Print

Print


It's tough to remember that there were actually a couple of good ski days
last year. It seems so long ago.

Glad you got to have some good snow for your vacation.

-Sh

On Mon, 3 Jan 2005 07:25:22 -0700, Jay Silveira <[log in to unmask]> wrote:

>One of the nice things about heading back to New England for the holidays
>was that Ty would (hopefully) get a chance to play in the snow.  Although we
>do get valley snow in the Bitterroot of Montana, it pales in comparison to
>what we get in Vermont.  So far this season the Bitterroot had only had a
>couple of 1 inch snowfalls before we left for the holiday break.  We arrived
>in the Boston area on Dec 22nd to only a few patches of snow, which were
>quickly washed away by the deluge received on the evening of the 23rd.
>Fortunately, winter returned on the 26th as an ocean effect snow event began
>blasting the Massachusetts coast.  By mid morning, 2-3 inches had
>accumulated at Erica’s house south of Boston, and we were able to go out in
>the yard and have a snowball fight.  The snow was quite dry however, so
>making snowballs took a bit of work.  This event was only supposed to drop a
>dusting of snow on the areas up north, but the steady, light snow continued
>all the way on our drive up to Burlington.  At my parent’s place in
>Shelburne, we received about 3-4 inches of the same dry snow.  I checked the
>hydrology readings to get a little better estimate of the snow density, and
>found that the Smuggler’s Notch, Jay Peak, and Mt. Mansfield weather
>stations gave values of 5.8, 8.0, and 9.0% H2O respectively.
>
>I got in touch with Chris, who was staying at the Sugarbush ski house that
>evening, and he said the ‘bush was expecting as much as 5-10 inches of
>accumulation.  We also got in touch with Dave, and set a tentative plan of
>skiing Sugarbush the next day (depending on how the snow actually fell).
>Early the next morning, Dave called from Boston to let me know that he
>wasn’t going to be able to make it.  The Boston area had been slammed with
>snow (I heard reports of 12-20 inches) and he said it was going to take him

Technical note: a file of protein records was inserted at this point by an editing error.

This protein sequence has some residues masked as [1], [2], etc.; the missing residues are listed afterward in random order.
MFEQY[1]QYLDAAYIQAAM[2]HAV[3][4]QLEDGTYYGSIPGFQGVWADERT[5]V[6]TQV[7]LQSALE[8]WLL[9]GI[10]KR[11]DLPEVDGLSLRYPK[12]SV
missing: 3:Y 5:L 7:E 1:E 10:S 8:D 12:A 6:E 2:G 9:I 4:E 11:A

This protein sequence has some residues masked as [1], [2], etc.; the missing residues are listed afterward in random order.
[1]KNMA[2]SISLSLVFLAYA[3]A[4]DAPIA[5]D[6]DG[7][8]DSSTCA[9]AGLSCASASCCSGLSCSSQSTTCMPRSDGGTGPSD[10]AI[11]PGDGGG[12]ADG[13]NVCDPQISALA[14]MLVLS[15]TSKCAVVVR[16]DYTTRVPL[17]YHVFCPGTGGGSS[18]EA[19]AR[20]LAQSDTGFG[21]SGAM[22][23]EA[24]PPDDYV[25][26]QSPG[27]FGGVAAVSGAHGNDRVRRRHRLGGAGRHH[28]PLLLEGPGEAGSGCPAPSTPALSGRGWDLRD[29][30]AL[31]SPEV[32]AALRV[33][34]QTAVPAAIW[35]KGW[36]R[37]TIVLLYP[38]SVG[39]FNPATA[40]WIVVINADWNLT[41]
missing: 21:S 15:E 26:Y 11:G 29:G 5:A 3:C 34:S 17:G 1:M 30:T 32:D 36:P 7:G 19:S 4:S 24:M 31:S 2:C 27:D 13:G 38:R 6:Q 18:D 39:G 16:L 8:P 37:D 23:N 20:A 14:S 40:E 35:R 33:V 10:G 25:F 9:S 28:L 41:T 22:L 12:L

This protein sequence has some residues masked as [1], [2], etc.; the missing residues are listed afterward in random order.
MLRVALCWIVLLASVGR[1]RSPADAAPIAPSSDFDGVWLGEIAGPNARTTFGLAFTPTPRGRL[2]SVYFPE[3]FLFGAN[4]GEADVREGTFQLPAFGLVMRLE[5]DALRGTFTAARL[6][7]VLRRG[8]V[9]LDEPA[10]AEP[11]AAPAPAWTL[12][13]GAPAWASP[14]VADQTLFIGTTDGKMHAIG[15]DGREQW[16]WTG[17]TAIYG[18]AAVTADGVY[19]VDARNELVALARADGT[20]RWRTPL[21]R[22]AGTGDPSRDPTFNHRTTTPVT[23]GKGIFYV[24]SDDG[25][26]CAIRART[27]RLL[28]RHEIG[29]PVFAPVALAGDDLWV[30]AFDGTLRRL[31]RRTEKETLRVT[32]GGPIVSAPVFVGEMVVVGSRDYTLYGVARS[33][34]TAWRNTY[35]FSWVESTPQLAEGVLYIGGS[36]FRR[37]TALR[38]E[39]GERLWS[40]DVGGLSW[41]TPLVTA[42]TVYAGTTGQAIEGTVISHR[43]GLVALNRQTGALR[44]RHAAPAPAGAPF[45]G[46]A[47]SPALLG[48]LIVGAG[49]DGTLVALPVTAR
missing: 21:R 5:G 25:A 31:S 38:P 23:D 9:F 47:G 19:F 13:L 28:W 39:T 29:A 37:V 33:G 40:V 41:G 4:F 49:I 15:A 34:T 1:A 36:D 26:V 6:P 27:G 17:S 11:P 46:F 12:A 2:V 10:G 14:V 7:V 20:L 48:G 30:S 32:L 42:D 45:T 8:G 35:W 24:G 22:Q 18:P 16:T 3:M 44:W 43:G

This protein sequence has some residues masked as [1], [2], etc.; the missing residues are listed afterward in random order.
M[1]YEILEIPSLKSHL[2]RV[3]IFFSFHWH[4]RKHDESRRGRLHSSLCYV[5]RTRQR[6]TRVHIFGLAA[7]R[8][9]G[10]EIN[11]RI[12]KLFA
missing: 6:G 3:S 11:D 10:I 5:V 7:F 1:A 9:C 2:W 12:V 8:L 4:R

>so long to drive in the snow, that it just wasn’t going to be worth it.  I
>contacted Chris a little later, and he updated me on the ski area snowfall
>totals.  He said Sugarbush was only reporting 3-5 inches of new snow, but
>Jay Peak was reporting 12-14 inches.  Sugarbush was our preference, but it
>was hard to argue with a foot of new snow, so Chris picked me up and we
>headed north to Jay Peak.
>
>The temperature was 8 F when Chris picked me up, and dropped down to 2 F by
>the time we reached the base area of Jay Peak.  We knew it was going to be a
>pretty cold day, although I took comfort in knowing that it was at least 20
>degrees warmer than a day I’d spent there once with James (-20 F with a wind
>chill of -80 F).  I was happy to find out that I could use my Vermont
>driver’s license to get a $37 lift ticket (don’t lose your Vermont license
>when you move out of state if you can help it).  We arrived at nearly
>lunchtime, so I knew fresh tracks were going to be a challenge to find.  I
>wanted to go for quality over quantity anyway, and explore the area beyond
>Beaver Pond Glade.  We rode the “Green Mountain Freezer” Quad which clearly
>lived up to its nickname.  We got off the lift and found that the unloading
>zone was a horrible surface of ice, since the fierce wind had blown away
>much of the new powder.  Fortunately, once we got onto Ullr’s, we found a
>nice packed powder surface.  The final steeper pitch leading down to Beaver
>Pond Glade had seen its powder blown away by the stiff winds however, and
>the surface was composed of refrozen boiler plate.  We found that if we cut
>left onto Poma Line, we could ski some bumps that were holding onto a bit
>more snow.
>
>We passed by the signs marking the ski area boundary, and side-stepped up a
>bit until we found an offshoot from the main hiking trail.  Not knowing the
>area, we wanted to take it conservatively at first.  We poked around in the
>terrain below and found plenty of steep tree lines, which were cut, but far
>less extensively than many of the typical Jay Peak glades.  Unfortunately,
>this terrain was really too steep for the density of snow we’d received.  We
>found ourselves quickly cutting down to, and skiing on, the crusty base of
>old snow.  Coverage was good in general, partly due to the impenetrable
>base, but areas of rock and sticks were evident in the steep ledgy areas.
>It was tough to get a really good gauge of the snowfall in the area since it
>seemed that some wind had penetrated the trees, but a few checks revealed
>anywhere from 6-12 inches of new snow where we were.  The main lines were
>certainly tracked, but we found some untracked lines as we explored.  The
>powder skiing was actually better as we got into the mellower terrain
>further down, where you could avoid touching down as hard while turning.
>Eventually the glades ended, and we merged into the trails for a gentle